Don’t Just Wish Upon Falling Stars: Take Evidence-based Action

The Joint Commission (TJC) published, Preventing falls and fall-related injuries in health care facilities, a new Sentinel Alert #55 on September 28, 2015 at http://www.jointcommission.org/assets/1/18/SEA_55.pdf

What’s the problem? Falls with serious injuries are among the top 10 events reported to TJC.   Analysis of that data shows that contributing factors are related to:

  • Inadequate assessment
  • Communication failures
  • Lack of adherence to protocols and safety practices
  • Inadequate staff orientation, supervision, staffing levels or skill mix
  • Deficiencies in the physical environment
  • Lack of leadership (page 1)

What to do?   Here are TJC recommendationsAction Plan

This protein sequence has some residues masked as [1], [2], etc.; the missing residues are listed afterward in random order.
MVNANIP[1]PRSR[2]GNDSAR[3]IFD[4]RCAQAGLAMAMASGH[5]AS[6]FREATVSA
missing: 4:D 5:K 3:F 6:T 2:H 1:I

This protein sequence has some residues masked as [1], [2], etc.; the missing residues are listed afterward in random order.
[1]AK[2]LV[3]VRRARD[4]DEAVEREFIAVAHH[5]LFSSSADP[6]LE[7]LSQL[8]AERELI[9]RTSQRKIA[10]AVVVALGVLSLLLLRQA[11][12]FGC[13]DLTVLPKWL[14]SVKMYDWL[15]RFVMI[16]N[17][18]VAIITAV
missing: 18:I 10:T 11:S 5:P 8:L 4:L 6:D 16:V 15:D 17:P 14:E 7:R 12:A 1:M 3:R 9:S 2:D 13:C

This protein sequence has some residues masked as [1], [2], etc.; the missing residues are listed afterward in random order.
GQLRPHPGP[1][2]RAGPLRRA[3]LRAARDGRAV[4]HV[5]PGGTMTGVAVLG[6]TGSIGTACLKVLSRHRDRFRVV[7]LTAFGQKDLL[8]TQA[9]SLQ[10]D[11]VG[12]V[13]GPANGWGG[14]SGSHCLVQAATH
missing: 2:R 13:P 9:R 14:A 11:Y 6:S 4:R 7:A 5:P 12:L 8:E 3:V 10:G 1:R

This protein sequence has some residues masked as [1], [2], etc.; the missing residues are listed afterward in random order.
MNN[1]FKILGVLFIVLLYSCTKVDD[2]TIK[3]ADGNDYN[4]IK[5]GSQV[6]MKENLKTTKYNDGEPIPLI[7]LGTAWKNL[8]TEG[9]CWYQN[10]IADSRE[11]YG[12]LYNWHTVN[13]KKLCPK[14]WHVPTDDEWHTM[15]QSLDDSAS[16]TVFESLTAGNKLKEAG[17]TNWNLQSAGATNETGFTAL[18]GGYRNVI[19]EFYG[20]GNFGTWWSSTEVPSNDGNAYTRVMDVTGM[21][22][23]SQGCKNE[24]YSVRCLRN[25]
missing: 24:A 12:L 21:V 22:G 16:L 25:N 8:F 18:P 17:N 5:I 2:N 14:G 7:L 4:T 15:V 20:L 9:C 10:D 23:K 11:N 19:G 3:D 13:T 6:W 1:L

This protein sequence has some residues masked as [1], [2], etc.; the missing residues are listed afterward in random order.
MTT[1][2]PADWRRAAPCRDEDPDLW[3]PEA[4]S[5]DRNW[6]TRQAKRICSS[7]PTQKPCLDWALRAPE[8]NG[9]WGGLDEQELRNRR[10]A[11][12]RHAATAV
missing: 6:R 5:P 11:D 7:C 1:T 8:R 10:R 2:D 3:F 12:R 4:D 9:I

1. Raise awareness of falls resulting in injury
  2. Establish an interprofessional falls committee
  3. Use a reliable, valid risk assessment tool
  4. Use EBP
    1. Standardized handoff including risk for falls
    2. One-to-one, bedside education of patients (& families?)
  5. Conduct post-fall management, which includes: a post-fall huddle; a system of honest, transparent reporting; trending and analysis of falls which can inform improvement efforts; and reassess the patient (page 2)

questionCritical thinking:  How would you apply AHRQ toolkit: Preventing Falls in Hospitals to your unit.

Want more info?   For tools, resources, & more details on above, see Joint Commission (2015, September 28). Preventing falls and fall-related injuries in health care facilities, Sentinel Event Alert, Issue 55.  Retrieved from Joint http://www.jointcommission.org/assets/1/18/SEA_55.pdf

It Takes a “Village”